Chill Out, Beef Heart Has Been Allowed in Burgers for Decades

Confusion over existing USDA standards recently led to a spate of headlines proclaiming that beef heart would soon make an appearance in American ground beef. We regret to inform you that it may have been there all along.
February 8, 2017, 11:00pm
Photo via Flickr user Michael Stern

You may have read that due to a recent policy change at the United States Department of Agriculture, American ground beef may soon contain beef heart. In one example of the breathless coverage this supposed development earned, Consumerist's headline proclaimed: "Thanks To Policy Change, Your Ground Beef May Include More Heart Than You Think."

That sounds dire indeed. But don't drop and slowly back away from your burger just yet, because it may already contain beef heart. It turns out that there is no new regulation; the headlines are the product of confusion over existing USDA standards.


The origin of the story seems to stem from July of last year, when someone asked the USDA's Food Safety and Inspection Service (FSIS) whether beef heart is permitted in ground beef.

The short answer: yes, and it has been for years.

"[Beef heart] is included in the definition of meat in 9 CFR 301.2 and there is no limitation on the use of beef heart in the standards of identity for chopped beef, ground beef, or hamburger," wrote the FSIS in response to the question. "Therefore, beef heart can be used in unlimited quantities and declared as 'beef' on the label."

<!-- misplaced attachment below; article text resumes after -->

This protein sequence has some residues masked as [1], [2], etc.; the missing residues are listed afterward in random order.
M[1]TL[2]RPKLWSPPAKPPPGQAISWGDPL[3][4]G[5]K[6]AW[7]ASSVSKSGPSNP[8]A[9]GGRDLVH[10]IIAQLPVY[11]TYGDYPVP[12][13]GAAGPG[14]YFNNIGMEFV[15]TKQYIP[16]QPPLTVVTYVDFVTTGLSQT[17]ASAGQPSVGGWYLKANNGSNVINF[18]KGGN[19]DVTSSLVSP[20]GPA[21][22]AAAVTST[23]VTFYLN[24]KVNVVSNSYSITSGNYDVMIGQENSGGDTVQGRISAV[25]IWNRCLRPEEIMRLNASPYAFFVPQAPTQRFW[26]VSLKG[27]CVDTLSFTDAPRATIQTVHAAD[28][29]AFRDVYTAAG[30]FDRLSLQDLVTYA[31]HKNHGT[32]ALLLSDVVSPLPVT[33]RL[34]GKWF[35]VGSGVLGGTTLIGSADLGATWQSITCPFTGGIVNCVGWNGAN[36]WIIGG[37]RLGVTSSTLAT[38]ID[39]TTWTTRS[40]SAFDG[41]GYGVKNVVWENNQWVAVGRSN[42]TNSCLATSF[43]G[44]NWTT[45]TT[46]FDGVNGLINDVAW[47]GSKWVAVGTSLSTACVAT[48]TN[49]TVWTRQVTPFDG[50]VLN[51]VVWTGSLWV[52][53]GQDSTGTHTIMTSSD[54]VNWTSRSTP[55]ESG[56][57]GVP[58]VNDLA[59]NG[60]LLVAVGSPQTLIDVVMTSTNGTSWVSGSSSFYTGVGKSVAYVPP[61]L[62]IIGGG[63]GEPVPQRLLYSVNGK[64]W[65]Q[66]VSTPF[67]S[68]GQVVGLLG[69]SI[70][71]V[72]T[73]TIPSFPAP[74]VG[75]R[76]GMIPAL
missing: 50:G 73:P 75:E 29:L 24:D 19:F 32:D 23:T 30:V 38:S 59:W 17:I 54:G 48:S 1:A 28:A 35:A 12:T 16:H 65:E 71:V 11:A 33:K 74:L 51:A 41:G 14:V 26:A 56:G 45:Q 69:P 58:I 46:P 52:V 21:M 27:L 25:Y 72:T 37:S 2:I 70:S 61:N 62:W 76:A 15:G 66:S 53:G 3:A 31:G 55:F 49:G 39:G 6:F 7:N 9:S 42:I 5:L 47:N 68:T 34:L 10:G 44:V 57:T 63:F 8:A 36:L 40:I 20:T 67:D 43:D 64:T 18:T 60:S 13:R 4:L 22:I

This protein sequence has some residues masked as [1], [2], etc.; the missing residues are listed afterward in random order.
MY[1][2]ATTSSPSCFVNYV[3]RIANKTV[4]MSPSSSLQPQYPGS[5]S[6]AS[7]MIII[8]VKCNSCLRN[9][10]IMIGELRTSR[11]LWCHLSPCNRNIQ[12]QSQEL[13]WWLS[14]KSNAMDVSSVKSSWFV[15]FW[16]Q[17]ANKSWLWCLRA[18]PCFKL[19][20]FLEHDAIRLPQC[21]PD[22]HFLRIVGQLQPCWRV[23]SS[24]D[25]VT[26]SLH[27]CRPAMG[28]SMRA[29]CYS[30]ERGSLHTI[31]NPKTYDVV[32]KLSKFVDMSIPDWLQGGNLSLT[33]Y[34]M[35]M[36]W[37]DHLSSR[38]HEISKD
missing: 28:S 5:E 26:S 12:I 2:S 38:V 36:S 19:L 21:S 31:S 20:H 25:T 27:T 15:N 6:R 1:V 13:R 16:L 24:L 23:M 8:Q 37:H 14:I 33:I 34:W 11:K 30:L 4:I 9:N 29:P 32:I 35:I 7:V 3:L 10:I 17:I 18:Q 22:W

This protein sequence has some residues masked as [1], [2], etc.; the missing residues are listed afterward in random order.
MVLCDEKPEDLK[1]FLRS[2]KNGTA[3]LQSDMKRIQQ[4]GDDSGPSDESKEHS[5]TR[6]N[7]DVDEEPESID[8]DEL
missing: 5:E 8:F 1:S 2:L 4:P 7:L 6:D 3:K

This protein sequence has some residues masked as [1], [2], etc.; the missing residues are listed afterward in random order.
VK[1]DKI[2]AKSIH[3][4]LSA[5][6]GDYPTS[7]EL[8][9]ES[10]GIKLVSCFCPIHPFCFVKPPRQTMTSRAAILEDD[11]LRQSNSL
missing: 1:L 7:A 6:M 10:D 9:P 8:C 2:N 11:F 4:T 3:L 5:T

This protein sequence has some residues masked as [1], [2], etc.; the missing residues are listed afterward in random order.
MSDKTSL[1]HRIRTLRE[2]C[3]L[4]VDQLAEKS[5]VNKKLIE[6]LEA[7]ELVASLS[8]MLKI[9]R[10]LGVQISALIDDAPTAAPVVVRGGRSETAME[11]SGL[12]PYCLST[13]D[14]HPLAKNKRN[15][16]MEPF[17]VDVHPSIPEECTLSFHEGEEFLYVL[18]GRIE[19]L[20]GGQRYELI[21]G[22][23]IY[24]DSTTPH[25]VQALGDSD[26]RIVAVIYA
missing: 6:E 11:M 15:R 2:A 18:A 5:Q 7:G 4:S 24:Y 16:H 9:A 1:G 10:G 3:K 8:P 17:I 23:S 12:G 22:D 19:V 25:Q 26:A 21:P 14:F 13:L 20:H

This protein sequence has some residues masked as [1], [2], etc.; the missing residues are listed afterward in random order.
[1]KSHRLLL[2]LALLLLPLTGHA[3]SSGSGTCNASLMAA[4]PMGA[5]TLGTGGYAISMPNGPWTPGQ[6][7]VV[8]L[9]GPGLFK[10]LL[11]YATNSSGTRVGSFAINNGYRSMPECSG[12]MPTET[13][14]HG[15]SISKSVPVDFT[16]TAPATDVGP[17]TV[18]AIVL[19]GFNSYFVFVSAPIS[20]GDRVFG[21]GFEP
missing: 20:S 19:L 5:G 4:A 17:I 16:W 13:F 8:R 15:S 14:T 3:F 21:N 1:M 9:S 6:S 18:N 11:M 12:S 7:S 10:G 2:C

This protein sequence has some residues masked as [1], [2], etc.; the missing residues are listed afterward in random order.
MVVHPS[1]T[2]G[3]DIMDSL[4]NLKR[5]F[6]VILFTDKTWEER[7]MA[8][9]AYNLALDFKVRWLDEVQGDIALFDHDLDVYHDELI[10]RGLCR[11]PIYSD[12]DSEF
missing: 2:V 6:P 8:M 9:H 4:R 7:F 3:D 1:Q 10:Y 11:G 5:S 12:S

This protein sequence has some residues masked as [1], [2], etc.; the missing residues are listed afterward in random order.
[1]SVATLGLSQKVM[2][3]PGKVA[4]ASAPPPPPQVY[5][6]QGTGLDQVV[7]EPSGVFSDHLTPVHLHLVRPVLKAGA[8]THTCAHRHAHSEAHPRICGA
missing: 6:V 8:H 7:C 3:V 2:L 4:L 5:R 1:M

Fortune notes that these rules are based on the definition of meat set forth by Congress in the Federal Meat Inspection Act in 1906.

Now, any grade-schooler should be able to reassure you that the heart, much like the tenderloin, is a muscle. But only certain parts of the heart—namely, the muscly meat parts—are allowed in ground beef. Per the FSIS, exempted from ground beef is "any portion of the heart cap," which includes blood vessels, pockets of fat, and the ventricles of the heart itself.

"There is no new allowance, policy, update, or rule," Aaron Lavallee, a spokesperson for FSIS, told MUNCHIES.

Despite the fact that beef heart has long been permitted in ground beef, however, very few ground beef producers include it in their mix.

The president of the North American Meat Institute, Barry Carpenter, issued a statement in response to the false reports about the supposed policy change.

"While USDA's recent clarification makes clear that muscle in the heart is meat and could be used in meat products, it is rarely used," Carpenter wrote. "Many ground beef products like hamburgers for restaurants are made according to specifications from customers and to our knowledge, these private specifications included in contracts between customers and suppliers do not include heart meat. In fact, we have checked with our membership who produce 95 percent of the meat supply and no company has indicated that they are using heart meat in their ground beef."

So breathe easy. But if you're eating ground beef in the first place, a little bit of heart, loaded with vitamin B-12 and iron, shouldn't be a turnoff.